Particularly when you come to them in a, in a pinch and say, Hey, look, I’m just jammed up right now. Got this new client, really need some help. Can you jump in tomorrow on this? So think about the pipeline and really build it out there. Build out your network so that you’ve got people ready to go, and that it’s not a panic moment when someone comes to you and says they’d like to work with you.
Karen Swim: Absolutely. We, you know, we have a network of about 15 people that we have cultivated over time and using that strategy, and we’re always doing that. We’re always testing new people. Like we may try somebody on like a few hours a month, you know, Hey, we’ve got 10 hours, can you do this? And it’s not, it’s not mission critical, but it gives us a chance to sort of test and, and we can work with them a little bit to see like, Okay, is this a good fit?
Are they as good as they say they are? So I love that idea. I would also say don’t sleep on the platforms. That’s another great way to like dice out small projects and tasks. There’s Upwork, there’s Fiverr. I use Fiverr for like a lot of design stuff, and I have hit the jackpot there over and over again.
So I’ve got go-to people that immediately will take something from me, and they’ve always come through. There’s, you know…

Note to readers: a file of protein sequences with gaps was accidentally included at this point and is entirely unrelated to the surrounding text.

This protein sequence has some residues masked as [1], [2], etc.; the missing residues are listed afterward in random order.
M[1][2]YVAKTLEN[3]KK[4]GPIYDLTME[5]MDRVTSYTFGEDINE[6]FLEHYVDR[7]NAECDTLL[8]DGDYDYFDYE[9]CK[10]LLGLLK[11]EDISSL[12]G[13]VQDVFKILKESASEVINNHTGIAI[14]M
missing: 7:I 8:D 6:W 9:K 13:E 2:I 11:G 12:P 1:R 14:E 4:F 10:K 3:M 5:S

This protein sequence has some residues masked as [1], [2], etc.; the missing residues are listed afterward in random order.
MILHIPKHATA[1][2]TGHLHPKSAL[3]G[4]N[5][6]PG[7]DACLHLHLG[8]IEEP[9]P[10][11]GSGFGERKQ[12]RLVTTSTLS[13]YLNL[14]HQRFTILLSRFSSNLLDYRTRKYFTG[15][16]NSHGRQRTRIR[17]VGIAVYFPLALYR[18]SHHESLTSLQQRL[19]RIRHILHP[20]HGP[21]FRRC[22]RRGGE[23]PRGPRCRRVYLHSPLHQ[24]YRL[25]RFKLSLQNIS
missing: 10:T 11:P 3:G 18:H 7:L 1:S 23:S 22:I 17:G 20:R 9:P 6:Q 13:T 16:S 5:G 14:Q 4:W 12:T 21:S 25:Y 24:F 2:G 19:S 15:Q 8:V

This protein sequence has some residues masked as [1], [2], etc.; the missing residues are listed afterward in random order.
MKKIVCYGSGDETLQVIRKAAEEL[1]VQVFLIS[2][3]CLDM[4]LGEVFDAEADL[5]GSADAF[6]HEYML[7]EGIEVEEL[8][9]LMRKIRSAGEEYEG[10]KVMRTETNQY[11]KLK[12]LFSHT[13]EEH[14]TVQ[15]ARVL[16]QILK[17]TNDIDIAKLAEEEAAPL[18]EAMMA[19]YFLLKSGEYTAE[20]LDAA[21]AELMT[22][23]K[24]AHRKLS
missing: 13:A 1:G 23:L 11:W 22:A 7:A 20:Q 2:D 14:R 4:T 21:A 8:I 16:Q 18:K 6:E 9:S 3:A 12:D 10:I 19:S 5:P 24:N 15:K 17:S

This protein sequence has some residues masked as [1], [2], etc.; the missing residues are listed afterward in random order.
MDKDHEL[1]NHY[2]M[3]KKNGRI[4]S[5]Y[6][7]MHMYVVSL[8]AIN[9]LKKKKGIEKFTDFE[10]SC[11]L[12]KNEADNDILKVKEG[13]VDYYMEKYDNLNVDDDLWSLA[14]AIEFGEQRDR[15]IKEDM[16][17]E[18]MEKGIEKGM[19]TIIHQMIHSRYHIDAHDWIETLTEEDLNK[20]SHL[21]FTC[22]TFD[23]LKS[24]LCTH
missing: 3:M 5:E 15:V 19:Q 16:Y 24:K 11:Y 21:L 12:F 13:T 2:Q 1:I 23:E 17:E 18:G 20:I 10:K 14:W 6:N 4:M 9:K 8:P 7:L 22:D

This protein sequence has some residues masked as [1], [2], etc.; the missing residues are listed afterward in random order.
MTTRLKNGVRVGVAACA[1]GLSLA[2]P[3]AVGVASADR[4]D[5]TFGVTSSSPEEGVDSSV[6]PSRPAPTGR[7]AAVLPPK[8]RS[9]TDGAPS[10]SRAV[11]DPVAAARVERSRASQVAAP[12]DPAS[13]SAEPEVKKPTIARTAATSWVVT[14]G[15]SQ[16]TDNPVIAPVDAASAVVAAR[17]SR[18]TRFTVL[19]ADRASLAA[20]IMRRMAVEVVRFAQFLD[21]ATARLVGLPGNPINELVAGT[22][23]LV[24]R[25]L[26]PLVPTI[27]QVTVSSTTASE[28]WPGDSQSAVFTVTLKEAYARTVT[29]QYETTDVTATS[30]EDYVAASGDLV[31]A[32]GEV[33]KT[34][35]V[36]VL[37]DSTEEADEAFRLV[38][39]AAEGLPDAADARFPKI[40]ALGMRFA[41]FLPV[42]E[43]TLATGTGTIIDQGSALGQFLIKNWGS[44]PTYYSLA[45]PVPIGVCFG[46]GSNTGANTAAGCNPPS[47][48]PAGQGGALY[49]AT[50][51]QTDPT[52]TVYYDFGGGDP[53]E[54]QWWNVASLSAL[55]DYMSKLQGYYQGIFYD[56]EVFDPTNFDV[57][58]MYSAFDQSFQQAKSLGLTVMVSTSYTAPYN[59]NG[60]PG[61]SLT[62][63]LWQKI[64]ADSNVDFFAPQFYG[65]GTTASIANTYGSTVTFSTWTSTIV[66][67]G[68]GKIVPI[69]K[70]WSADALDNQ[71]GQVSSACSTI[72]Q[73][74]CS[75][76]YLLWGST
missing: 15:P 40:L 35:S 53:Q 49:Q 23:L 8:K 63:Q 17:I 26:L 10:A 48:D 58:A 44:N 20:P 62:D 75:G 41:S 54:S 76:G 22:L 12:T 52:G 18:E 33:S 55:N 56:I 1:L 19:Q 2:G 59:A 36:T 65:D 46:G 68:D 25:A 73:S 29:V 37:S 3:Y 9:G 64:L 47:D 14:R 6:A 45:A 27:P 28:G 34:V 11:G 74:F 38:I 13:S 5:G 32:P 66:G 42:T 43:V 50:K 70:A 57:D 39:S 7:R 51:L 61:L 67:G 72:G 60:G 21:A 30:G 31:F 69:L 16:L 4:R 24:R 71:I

Chip Griffin: And I would second Fiverr by the way. I mean, I, I have had nothing but success on Fiverr when I’ve done things. Yeah. Now, I, I don’t do them for truly mission critical, like we gotta get this done today type things.
But I, I use them for a lot of, like you do, design type projects. And, and it’s always come through, always super reasonable. I mean, the, the little, you know, graphic of myself that I use on social networks is a, is a Fiverr project. Yeah. And I just, I did it on a lark one day. I’m like, Let’s, let’s see how this turns out.
And it turned out great. And I get, I, to this day, I’ve been using it for years. I still get great comments on how good that looks. Yes.
Karen Swim: That, that is how I got started too. Like, I think I’d like to do this. And I went on Fiverr and you know, and I love that platform for those kinds of things. But then there’s Upwork, if you’re looking for different type of help, you know, you can find a lot of really highly qualified professionals on Upwork and, you know, my own client, NBO Partners, their platform is amazing if you’re looking for more senior, seasoned consultants. So you know, that’s another way to source talent. But don’t wait until you have secured this brand new piece of business and you’ve gotta put a team together like asap. As Chip said, you want to make sure that you start to look for people when you don’t need them immediately. Right? Right. Because then you can test. And here’s the great thing about using contractors. You don’t have to keep them on board. You don’t have to give them a warning or a 30 day notice. You have a contract, you do some work.
If it doesn’t work out, you move on.
Chip Griffin: Right. And, and I, and I think that it’s, it’s so important to have this stable of people that you can work with because what I see is a lot of agencies that will turn away potential business because they’re afraid that they won’t be able to service it. And I just, I, I, it pains me to see that happen.